Watching the “Budget Specials” today, I was struck by the monotony of the responses coming from most panellists. Most were circumspect. Many were plain “disappointed. Reason being that finance minister Pranab Mukerjee failed to enthuse the stock market. In fact the market tanked by 870 points on the Bombay Stock Exchange.
But once you crunch the numbers, it is evident that once again India Inc has been given more sweeteners than they deserve. For example, the series of direct and indirect tax concessions in the wake of the global economic crisis has led to the tax revenue forgone – taxes that India Inc should be paying - reach as much as Rs. 4.18 lakh crore (Rs 4.18 trillion) in 2008-09.
Rather than withdrawing these concessions to enable greater resource mobilisation and spending in critical areas, Mukerjee has chosen to extend these concessions for the entire financial year of 2009-10.
In fact, the abolition of the Fringe Benefit Tax and Commodities Transaction Tax will also adversely impact tax mobilisation. Despite the welcome increase in the Minimum Alternative Tax levied on corporates from 10 per cent to 15 per cent of their profits, the Budget is revenue neutral on the direct tax front and direct tax revenues are expected to increase by 7 per cent only, which is much less than the nominal growth of GDP.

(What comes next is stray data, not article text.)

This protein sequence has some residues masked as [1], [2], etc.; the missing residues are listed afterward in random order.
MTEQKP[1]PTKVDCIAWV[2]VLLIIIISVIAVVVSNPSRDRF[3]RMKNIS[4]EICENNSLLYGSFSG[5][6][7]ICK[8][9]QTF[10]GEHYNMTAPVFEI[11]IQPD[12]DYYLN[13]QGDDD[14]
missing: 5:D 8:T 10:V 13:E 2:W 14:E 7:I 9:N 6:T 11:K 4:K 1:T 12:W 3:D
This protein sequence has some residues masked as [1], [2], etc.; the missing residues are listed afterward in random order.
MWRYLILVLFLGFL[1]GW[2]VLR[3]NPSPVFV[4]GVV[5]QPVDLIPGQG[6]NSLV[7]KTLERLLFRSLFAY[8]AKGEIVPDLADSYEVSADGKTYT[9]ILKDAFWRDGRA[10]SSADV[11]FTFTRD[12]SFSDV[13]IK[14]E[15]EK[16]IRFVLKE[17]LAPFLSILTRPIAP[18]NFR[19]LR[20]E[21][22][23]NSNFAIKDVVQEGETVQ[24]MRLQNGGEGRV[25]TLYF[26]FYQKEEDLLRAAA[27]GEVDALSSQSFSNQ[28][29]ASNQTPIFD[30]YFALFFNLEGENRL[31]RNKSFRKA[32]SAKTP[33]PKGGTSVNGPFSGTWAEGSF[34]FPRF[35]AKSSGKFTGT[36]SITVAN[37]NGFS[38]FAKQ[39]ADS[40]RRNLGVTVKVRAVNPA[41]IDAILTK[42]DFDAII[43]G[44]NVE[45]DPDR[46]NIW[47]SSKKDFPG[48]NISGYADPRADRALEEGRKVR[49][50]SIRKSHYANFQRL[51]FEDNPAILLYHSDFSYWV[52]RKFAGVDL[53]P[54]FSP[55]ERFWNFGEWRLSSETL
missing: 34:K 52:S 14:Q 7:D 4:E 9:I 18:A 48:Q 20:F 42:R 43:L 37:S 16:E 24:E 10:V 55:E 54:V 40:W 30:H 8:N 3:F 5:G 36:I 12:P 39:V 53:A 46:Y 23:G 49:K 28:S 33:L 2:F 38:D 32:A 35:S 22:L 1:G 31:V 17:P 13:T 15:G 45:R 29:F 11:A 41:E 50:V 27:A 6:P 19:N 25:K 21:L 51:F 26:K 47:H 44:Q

Not surprisingly, India Inc is mighty pleased. HDFC Chairman Deepak Parekh proclaimed on a TV show: "I think I am overall very happy with the Budget." Stating that he did not see any reason for being negative on the Budget, Parekh noted that the Finance Minister mentioned the role of the private sector and private finance in the speech.
Indeed, looking at the fine print it comes as no surprise that contributors to the Congress Party's kitty have been rewarded in ample measure. For example, Mukesh Ambani has come out a winner – Mukerjee has restored the seven-year tax break on natural gas production. “We are very happy about the clarification as it ends the ambiguity," said PMS Prasad, President and CEO (Oil & Gas) of Reliance Industries.